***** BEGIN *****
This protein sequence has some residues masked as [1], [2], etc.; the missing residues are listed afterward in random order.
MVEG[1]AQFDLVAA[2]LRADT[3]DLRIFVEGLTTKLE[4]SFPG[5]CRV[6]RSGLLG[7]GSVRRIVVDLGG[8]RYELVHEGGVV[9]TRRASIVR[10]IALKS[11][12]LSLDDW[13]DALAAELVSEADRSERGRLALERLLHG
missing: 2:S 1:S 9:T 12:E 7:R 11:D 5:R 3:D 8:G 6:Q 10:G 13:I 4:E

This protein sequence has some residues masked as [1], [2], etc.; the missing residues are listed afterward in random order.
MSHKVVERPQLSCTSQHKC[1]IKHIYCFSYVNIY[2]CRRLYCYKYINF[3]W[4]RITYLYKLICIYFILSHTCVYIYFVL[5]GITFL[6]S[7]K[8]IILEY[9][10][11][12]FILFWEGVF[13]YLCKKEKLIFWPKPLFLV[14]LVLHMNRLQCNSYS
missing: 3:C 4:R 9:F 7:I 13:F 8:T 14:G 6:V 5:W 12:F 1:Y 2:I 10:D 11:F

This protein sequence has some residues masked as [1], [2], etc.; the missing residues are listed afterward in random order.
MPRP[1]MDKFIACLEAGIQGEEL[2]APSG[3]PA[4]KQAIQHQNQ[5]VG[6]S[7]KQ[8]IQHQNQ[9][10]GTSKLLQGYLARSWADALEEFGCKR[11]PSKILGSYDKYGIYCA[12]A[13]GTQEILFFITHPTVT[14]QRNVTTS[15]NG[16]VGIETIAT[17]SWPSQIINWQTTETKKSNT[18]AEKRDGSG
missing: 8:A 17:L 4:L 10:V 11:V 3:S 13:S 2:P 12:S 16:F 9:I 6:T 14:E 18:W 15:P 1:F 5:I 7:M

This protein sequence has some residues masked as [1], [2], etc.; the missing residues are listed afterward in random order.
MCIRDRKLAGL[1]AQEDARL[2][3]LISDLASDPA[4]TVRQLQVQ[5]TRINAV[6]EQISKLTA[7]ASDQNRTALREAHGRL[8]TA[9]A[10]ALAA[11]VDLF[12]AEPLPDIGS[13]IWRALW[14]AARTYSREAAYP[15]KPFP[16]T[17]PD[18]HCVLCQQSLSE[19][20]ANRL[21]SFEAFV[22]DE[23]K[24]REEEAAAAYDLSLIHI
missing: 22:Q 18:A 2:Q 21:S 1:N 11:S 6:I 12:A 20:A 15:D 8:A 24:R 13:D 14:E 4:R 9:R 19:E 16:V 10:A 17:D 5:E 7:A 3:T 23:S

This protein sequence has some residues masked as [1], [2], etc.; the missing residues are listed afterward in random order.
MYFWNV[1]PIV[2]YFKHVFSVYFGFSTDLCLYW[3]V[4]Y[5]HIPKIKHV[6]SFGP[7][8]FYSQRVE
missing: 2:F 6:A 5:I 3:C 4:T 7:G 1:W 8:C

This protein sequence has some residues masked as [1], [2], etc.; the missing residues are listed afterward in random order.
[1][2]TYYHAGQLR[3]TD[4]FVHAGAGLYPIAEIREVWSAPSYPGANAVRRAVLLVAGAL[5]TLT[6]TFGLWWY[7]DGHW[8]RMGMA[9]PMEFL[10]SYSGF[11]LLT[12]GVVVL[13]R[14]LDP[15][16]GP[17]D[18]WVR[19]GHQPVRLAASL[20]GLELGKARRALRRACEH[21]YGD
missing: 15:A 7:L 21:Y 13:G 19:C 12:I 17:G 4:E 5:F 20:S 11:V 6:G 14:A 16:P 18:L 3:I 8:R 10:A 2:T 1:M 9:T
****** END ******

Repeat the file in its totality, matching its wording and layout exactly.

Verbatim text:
This protein sequence has some residues masked as [1], [2], etc.; the missing residues are listed afterward in random order.
MVEG[1]AQFDLVAA[2]LRADT[3]DLRIFVEGLTTKLE[4]SFPG[5]CRV[6]RSGLLG[7]GSVRRIVVDLGG[8]RYELVHEGGVV[9]TRRASIVR[10]IALKS[11][12]LSLDDW[13]DALAAELVSEADRSERGRLALERLLHG
missing: 2:S 1:S 9:T 12:E 7:R 11:D 5:R 3:D 8:G 6:Q 10:G 13:I 4:E

This protein sequence has some residues masked as [1], [2], etc.; the missing residues are listed afterward in random order.
MSHKVVERPQLSCTSQHKC[1]IKHIYCFSYVNIY[2]CRRLYCYKYINF[3]W[4]RITYLYKLICIYFILSHTCVYIYFVL[5]GITFL[6]S[7]K[8]IILEY[9][10][11][12]FILFWEGVF[13]YLCKKEKLIFWPKPLFLV[14]LVLHMNRLQCNSYS
missing: 3:C 4:R 9:F 7:I 13:F 8:T 14:G 6:V 5:W 12:F 1:Y 2:I 10:D 11:F

This protein sequence has some residues masked as [1], [2], etc.; the missing residues are listed afterward in random order.
MPRP[1]MDKFIACLEAGIQGEEL[2]APSG[3]PA[4]KQAIQHQNQ[5]VG[6]S[7]KQ[8]IQHQNQ[9][10]GTSKLLQGYLARSWADALEEFGCKR[11]PSKILGSYDKYGIYCA[12]A[13]GTQEILFFITHPTVT[14]QRNVTTS[15]NG[16]VGIETIAT[17]SWPSQIINWQTTETKKSNT[18]AEKRDGSG
missing: 8:A 17:L 4:L 10:V 11:V 3:S 13:S 2:P 12:S 16:F 9:I 6:T 14:E 18:W 15:P 1:F 5:I 7:M

This protein sequence has some residues masked as [1], [2], etc.; the missing residues are listed afterward in random order.
MCIRDRKLAGL[1]AQEDARL[2][3]LISDLASDPA[4]TVRQLQVQ[5]TRINAV[6]EQISKLTA[7]ASDQNRTALREAHGRL[8]TA[9]A[10]ALAA[11]VDLF[12]AEPLPDIGS[13]IWRALW[14]AARTYSREAAYP[15]KPFP[16]T[17]PD[18]HCVLCQQSLSE[19][20]ANRL[21]SFEAFV[22]DE[23]K[24]REEEAAAAYDLSLIHI
missing: 22:Q 18:A 2:Q 21:S 1:N 11:S 6:I 12:A 20:A 15:D 8:A 24:R 13:D 14:E 4:R 9:R 19:E 16:V 10:A 17:D 5:E 7:A 3:T 23:S

This protein sequence has some residues masked as [1], [2], etc.; the missing residues are listed afterward in random order.
MYFWNV[1]PIV[2]YFKHVFSVYFGFSTDLCLYW[3]V[4]Y[5]HIPKIKHV[6]SFGP[7][8]FYSQRVE
missing: 2:F 6:A 5:I 3:C 4:T 7:G 1:W 8:C

This protein sequence has some residues masked as [1], [2], etc.; the missing residues are listed afterward in random order.
[1][2]TYYHAGQLR[3]TD[4]FVHAGAGLYPIAEIREVWSAPSYPGANAVRRAVLLVAGAL[5]TLT[6]TFGLWWY[7]DGHW[8]RMGMA[9]PMEFL[10]SYSGF[11]LLT[12]GVVVL[13]R[14]LDP[15][16]GP[17]D[18]WVR[19]GHQPVRLAASL[20]GLELGKARRALRRACEH[21]YGD
missing: 15:A 7:L 21:Y 13:G 19:C 12:I 17:G 4:E 5:F 20:S 11:V 6:G 14:A 16:P 18:L 3:I 8:R 10:A 2:T 1:M 9:T